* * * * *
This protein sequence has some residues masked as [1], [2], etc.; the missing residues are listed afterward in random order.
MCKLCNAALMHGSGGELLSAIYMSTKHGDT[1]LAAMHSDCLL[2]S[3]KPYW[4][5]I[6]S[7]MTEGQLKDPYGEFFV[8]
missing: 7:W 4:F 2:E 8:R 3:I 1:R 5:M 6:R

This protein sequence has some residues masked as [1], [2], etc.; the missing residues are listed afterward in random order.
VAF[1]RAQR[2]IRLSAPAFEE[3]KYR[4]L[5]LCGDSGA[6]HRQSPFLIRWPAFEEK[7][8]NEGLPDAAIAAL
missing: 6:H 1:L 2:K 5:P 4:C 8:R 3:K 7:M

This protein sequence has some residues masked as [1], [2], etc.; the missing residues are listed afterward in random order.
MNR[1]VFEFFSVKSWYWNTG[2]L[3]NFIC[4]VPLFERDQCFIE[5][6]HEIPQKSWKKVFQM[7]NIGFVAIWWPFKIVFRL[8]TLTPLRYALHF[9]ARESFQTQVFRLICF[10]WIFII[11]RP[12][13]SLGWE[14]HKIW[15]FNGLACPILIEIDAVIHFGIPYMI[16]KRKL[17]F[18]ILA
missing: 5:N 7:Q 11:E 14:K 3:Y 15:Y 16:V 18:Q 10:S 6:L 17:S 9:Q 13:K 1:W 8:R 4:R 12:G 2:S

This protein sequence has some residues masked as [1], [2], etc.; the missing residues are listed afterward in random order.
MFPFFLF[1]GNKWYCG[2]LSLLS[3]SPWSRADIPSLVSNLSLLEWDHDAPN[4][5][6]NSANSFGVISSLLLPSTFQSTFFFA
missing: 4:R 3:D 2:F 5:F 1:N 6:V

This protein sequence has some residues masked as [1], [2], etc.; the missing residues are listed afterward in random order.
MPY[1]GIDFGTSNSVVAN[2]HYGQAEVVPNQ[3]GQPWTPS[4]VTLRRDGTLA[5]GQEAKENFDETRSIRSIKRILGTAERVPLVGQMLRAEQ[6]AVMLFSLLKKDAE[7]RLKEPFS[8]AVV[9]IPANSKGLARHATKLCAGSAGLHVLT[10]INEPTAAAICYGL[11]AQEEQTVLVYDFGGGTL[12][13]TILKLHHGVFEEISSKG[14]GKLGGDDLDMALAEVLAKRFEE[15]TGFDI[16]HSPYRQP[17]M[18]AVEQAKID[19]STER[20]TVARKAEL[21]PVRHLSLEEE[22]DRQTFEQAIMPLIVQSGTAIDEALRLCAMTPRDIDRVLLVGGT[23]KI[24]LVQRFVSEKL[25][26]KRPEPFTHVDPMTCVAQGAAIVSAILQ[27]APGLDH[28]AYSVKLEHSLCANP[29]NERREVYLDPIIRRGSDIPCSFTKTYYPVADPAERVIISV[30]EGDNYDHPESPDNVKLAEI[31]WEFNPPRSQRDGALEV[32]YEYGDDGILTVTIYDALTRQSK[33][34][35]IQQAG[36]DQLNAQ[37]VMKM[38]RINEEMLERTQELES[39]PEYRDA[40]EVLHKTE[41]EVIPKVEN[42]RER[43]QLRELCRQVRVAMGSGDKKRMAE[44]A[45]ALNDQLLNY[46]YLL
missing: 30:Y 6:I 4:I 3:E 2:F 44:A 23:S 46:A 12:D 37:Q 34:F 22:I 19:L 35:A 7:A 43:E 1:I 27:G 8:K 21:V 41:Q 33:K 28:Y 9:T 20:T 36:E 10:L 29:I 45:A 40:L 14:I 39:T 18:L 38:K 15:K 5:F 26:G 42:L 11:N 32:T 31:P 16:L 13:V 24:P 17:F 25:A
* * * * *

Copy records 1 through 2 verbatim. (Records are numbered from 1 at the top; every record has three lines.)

This protein sequence has some residues masked as [1], [2], etc.; the missing residues are listed afterward in random order.
MCKLCNAALMHGSGGELLSAIYMSTKHGDT[1]LAAMHSDCLL[2]S[3]KPYW[4][5]I[6]S[7]MTEGQLKDPYGEFFV[8]
missing: 7:W 4:F 2:E 8:R 3:I 1:R 5:M 6:R

This protein sequence has some residues masked as [1], [2], etc.; the missing residues are listed afterward in random order.
VAF[1]RAQR[2]IRLSAPAFEE[3]KYR[4]L[5]LCGDSGA[6]HRQSPFLIRWPAFEEK[7][8]NEGLPDAAIAAL
missing: 6:H 1:L 2:K 5:P 4:C 8:R 3:K 7:M